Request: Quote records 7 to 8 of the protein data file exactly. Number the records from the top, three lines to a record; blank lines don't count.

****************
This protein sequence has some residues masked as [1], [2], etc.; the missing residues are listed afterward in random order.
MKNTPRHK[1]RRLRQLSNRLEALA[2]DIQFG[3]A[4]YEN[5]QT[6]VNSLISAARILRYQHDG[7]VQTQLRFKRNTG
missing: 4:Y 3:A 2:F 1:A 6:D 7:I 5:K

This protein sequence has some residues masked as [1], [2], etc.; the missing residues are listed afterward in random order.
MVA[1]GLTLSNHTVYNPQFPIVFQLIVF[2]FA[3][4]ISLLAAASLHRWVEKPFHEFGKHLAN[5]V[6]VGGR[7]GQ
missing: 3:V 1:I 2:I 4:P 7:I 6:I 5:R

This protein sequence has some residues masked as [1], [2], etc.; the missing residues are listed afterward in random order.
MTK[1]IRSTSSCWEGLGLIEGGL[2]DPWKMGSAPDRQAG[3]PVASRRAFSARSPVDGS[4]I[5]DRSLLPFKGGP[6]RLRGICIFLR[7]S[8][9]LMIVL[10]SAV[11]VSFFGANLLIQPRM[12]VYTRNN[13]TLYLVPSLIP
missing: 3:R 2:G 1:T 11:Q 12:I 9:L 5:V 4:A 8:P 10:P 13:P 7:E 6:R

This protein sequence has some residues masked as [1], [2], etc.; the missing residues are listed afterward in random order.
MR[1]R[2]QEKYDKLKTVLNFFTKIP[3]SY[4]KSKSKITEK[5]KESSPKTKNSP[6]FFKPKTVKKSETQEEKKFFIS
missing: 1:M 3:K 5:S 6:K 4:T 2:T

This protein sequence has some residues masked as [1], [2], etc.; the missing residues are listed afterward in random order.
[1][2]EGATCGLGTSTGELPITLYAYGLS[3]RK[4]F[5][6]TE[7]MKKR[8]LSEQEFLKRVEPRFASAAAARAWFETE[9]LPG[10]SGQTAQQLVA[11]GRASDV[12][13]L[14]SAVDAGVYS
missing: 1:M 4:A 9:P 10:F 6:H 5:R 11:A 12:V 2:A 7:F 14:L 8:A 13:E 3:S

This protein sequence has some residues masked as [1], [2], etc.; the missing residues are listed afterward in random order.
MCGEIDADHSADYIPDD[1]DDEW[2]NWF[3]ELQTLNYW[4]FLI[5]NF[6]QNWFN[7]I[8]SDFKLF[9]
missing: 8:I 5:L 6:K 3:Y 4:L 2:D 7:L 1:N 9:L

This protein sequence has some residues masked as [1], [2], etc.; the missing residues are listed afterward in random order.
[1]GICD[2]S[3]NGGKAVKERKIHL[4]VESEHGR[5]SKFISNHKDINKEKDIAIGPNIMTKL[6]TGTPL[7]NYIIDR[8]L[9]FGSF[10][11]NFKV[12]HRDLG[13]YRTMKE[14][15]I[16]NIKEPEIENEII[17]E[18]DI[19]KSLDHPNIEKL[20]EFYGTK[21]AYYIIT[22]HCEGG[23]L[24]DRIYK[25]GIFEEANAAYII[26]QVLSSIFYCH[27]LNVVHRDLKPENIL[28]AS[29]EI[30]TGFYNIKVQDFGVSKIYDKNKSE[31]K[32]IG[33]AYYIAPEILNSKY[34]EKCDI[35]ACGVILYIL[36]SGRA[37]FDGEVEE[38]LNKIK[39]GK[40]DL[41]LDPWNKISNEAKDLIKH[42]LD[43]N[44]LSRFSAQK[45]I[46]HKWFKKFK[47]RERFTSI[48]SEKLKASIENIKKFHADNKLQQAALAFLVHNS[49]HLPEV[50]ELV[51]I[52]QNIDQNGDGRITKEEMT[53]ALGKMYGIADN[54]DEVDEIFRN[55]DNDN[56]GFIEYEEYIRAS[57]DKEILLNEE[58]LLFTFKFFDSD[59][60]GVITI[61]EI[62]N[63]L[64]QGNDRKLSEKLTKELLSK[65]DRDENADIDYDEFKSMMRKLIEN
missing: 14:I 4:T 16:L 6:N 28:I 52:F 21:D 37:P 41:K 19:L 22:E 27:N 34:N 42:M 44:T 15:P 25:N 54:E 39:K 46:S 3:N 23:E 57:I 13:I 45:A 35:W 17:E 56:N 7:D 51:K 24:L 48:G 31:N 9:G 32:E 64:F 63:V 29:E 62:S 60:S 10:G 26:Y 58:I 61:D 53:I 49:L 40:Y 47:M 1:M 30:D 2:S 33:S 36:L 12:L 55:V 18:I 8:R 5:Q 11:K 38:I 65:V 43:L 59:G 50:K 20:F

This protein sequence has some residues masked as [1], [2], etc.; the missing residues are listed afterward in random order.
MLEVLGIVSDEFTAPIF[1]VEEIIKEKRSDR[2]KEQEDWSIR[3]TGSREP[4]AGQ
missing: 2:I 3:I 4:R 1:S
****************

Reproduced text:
This protein sequence has some residues masked as [1], [2], etc.; the missing residues are listed afterward in random order.
[1]GICD[2]S[3]NGGKAVKERKIHL[4]VESEHGR[5]SKFISNHKDINKEKDIAIGPNIMTKL[6]TGTPL[7]NYIIDR[8]L[9]FGSF[10][11]NFKV[12]HRDLG[13]YRTMKE[14][15]I[16]NIKEPEIENEII[17]E[18]DI[19]KSLDHPNIEKL[20]EFYGTK[21]AYYIIT[22]HCEGG[23]L[24]DRIYK[25]GIFEEANAAYII[26]QVLSSIFYCH[27]LNVVHRDLKPENIL[28]AS[29]EI[30]TGFYNIKVQDFGVSKIYDKNKSE[31]K[32]IG[33]AYYIAPEILNSKY[34]EKCDI[35]ACGVILYIL[36]SGRA[37]FDGEVEE[38]LNKIK[39]GK[40]DL[41]LDPWNKISNEAKDLIKH[42]LD[43]N[44]LSRFSAQK[45]I[46]HKWFKKFK[47]RERFTSI[48]SEKLKASIENIKKFHADNKLQQAALAFLVHNS[49]HLPEV[50]ELV[51]I[52]QNIDQNGDGRITKEEMT[53]ALGKMYGIADN[54]DEVDEIFRN[55]DNDN[56]GFIEYEEYIRAS[57]DKEILLNEE[58]LLFTFKFFDSD[59][60]GVITI[61]EI[62]N[63]L[64]QGNDRKLSEKLTKELLSK[65]DRDENADIDYDEFKSMMRKLIEN
missing: 14:I 4:T 16:L 6:N 28:I 52:F 21:D 37:P 41:K 19:L 22:E 27:N 34:N 42:M 44:T 15:P 25:N 54:E 39:K 46:S 3:N 23:E 57:I 13:I 45:A 35:W 17:E 56:N 7:D 51:K 24:L 48:G 31:N 9:G 32:E 64:F 63:V 29:E 62:S 60:S 10:G 26:Y 58:I 61:D 53:I 49:L 40:Y 47:M 1:M 30:D 2:S 33:S 36:L 12:L 55:V 18:I 8:R 5:Q 11:K 38:I 65:V 43:L 59:G 50:K 20:F

This protein sequence has some residues masked as [1], [2], etc.; the missing residues are listed afterward in random order.
MLEVLGIVSDEFTAPIF[1]VEEIIKEKRSDR[2]KEQEDWSIR[3]TGSREP[4]AGQ
missing: 2:I 3:I 4:R 1:S